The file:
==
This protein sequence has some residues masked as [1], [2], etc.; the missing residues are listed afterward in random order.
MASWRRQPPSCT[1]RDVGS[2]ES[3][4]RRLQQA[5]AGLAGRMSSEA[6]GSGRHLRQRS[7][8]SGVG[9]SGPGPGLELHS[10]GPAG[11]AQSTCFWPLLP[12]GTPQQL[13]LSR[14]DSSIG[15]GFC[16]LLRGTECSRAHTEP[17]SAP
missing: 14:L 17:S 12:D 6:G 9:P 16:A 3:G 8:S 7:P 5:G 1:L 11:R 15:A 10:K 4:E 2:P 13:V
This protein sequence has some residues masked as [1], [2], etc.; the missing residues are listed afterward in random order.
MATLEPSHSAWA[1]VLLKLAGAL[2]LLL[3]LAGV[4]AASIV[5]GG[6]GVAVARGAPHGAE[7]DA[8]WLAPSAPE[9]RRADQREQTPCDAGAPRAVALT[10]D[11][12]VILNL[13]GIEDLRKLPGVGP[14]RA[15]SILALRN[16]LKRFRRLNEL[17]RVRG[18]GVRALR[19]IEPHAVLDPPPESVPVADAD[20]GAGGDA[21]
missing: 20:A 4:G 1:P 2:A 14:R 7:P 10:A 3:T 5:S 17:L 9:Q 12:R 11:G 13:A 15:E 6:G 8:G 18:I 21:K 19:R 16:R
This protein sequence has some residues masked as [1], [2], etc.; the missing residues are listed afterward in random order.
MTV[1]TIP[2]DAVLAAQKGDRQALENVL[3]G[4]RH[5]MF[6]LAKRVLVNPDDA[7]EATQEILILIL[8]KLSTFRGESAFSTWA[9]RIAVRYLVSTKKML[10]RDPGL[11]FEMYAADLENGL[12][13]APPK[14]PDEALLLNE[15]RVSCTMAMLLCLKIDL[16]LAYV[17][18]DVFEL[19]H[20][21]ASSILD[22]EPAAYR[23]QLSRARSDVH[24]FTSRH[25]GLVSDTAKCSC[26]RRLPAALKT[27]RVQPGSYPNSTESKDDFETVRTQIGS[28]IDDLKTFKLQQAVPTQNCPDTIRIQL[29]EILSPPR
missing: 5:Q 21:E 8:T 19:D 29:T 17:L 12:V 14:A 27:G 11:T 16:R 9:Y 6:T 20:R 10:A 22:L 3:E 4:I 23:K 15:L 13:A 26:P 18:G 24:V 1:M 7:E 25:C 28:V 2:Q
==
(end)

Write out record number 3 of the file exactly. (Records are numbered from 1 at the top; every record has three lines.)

This protein sequence has some residues masked as [1], [2], etc.; the missing residues are listed afterward in random order.
MTV[1]TIP[2]DAVLAAQKGDRQALENVL[3]G[4]RH[5]MF[6]LAKRVLVNPDDA[7]EATQEILILIL[8]KLSTFRGESAFSTWA[9]RIAVRYLVSTKKML[10]RDPGL[11]FEMYAADLENGL[12][13]APPK[14]PDEALLLNE[15]RVSCTMAMLLCLKIDL[16]LAYV[17][18]DVFEL[19]H[20][21]ASSILD[22]EPAAYR[23]QLSRARSDVH[24]FTSRH[25]GLVSDTAKCSC[26]RRLPAALKT[27]RVQPGSYPNSTESKDDFETVRTQIGS[28]IDDLKTFKLQQAVPTQNCPDTIRIQL[29]EILSPPR
missing: 5:Q 21:E 8:T 19:D 29:T 17:L 12:V 14:A 27:G 11:T 16:R 9:Y 6:T 20:R 10:A 22:L 3:E 4:I 23:K 15:L 13:A 26:P 18:G 24:V 1:M 7:E 25:C 28:V 2:Q